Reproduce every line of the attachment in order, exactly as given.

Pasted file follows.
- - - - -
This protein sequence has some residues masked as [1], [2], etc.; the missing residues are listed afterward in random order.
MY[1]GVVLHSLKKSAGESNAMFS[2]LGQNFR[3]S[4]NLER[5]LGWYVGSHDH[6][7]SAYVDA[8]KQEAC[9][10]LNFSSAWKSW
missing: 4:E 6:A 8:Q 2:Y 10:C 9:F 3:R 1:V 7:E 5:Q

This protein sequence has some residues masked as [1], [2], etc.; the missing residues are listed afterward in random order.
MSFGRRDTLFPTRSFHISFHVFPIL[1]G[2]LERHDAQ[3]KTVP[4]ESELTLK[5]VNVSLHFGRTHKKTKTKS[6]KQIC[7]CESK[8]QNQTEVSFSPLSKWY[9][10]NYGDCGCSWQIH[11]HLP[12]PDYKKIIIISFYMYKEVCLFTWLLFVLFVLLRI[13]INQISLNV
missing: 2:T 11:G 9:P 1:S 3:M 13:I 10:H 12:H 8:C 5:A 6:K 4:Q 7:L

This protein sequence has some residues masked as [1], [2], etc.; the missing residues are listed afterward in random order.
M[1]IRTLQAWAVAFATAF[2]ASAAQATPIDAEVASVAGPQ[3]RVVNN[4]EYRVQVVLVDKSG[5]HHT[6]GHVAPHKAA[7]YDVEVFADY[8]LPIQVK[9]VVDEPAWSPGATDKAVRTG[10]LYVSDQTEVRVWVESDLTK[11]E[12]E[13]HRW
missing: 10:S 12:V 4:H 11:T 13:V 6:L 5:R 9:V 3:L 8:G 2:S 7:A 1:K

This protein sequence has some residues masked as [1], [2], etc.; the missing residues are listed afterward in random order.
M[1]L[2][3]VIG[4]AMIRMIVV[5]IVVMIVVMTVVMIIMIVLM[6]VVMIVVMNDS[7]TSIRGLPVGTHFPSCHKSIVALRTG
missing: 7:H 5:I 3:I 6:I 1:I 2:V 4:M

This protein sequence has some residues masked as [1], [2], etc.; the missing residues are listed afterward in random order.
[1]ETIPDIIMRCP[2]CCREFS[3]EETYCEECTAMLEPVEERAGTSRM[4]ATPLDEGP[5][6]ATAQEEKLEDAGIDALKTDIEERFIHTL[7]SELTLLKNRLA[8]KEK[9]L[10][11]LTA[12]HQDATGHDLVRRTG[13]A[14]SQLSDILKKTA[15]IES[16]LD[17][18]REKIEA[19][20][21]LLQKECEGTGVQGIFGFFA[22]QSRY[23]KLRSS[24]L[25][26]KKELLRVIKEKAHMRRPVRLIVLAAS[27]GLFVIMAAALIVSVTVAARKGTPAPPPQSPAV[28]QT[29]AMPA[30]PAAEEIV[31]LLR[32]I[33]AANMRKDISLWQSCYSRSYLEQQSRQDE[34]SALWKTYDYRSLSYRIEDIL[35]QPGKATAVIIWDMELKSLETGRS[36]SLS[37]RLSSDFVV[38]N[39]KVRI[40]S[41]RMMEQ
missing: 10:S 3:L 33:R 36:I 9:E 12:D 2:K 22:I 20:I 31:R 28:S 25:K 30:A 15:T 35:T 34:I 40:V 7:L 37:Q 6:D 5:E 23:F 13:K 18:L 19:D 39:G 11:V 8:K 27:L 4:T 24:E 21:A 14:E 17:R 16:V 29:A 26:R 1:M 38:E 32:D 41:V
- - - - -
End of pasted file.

This protein sequence has some residues masked as [1], [2], etc.; the missing residues are listed afterward in random order.
MY[1]GVVLHSLKKSAGESNAMFS[2]LGQNFR[3]S[4]NLER[5]LGWYVGSHDH[6][7]SAYVDA[8]KQEAC[9][10]LNFSSAWKSW
missing: 4:E 6:A 8:Q 2:Y 10:C 9:F 3:R 1:V 7:E 5:Q

This protein sequence has some residues masked as [1], [2], etc.; the missing residues are listed afterward in random order.
MSFGRRDTLFPTRSFHISFHVFPIL[1]G[2]LERHDAQ[3]KTVP[4]ESELTLK[5]VNVSLHFGRTHKKTKTKS[6]KQIC[7]CESK[8]QNQTEVSFSPLSKWY[9][10]NYGDCGCSWQIH[11]HLP[12]PDYKKIIIISFYMYKEVCLFTWLLFVLFVLLRI[13]INQISLNV
missing: 2:T 11:G 9:P 1:S 3:M 13:I 10:H 12:H 8:C 5:A 6:K 4:Q 7:L

This protein sequence has some residues masked as [1], [2], etc.; the missing residues are listed afterward in random order.
M[1]IRTLQAWAVAFATAF[2]ASAAQATPIDAEVASVAGPQ[3]RVVNN[4]EYRVQVVLVDKSG[5]HHT[6]GHVAPHKAA[7]YDVEVFADY[8]LPIQVK[9]VVDEPAWSPGATDKAVRTG[10]LYVSDQTEVRVWVESDLTK[11]E[12]E[13]HRW
missing: 10:S 12:V 4:H 11:T 13:V 6:L 5:R 9:V 3:L 8:G 2:S 7:A 1:K

This protein sequence has some residues masked as [1], [2], etc.; the missing residues are listed afterward in random order.
M[1]L[2][3]VIG[4]AMIRMIVV[5]IVVMIVVMTVVMIIMIVLM[6]VVMIVVMNDS[7]TSIRGLPVGTHFPSCHKSIVALRTG
missing: 7:H 5:I 3:I 6:I 1:I 2:V 4:M

This protein sequence has some residues masked as [1], [2], etc.; the missing residues are listed afterward in random order.
[1]ETIPDIIMRCP[2]CCREFS[3]EETYCEECTAMLEPVEERAGTSRM[4]ATPLDEGP[5][6]ATAQEEKLEDAGIDALKTDIEERFIHTL[7]SELTLLKNRLA[8]KEK[9]L[10][11]LTA[12]HQDATGHDLVRRTG[13]A[14]SQLSDILKKTA[15]IES[16]LD[17][18]REKIEA[19][20][21]LLQKECEGTGVQGIFGFFA[22]QSRY[23]KLRSS[24]L[25][26]KKELLRVIKEKAHMRRPVRLIVLAAS[27]GLFVIMAAALIVSVTVAARKGTPAPPPQSPAV[28]QT[29]AMPA[30]PAAEEIV[31]LLR[32]I[33]AANMRKDISLWQSCYSRSYLEQQSRQDE[34]SALWKTYDYRSLSYRIEDIL[35]QPGKATAVIIWDMELKSLETGRS[36]SLS[37]RLSSDFVV[38]N[39]KVRI[40]S[41]RMMEQ
missing: 10:S 3:L 33:R 36:I 9:E 12:D 2:K 22:I 20:I 31:R 28:S 25:K 30:A 15:T 35:T 34:I 40:V 7:L 37:Q 6:D 5:E 23:F 13:K 18:L 19:D 39:G 11:V 8:K 27:L 4:T 24:E 21:A 14:E 17:R 16:V 29:A 26:R 1:M 38:E 32:D 41:V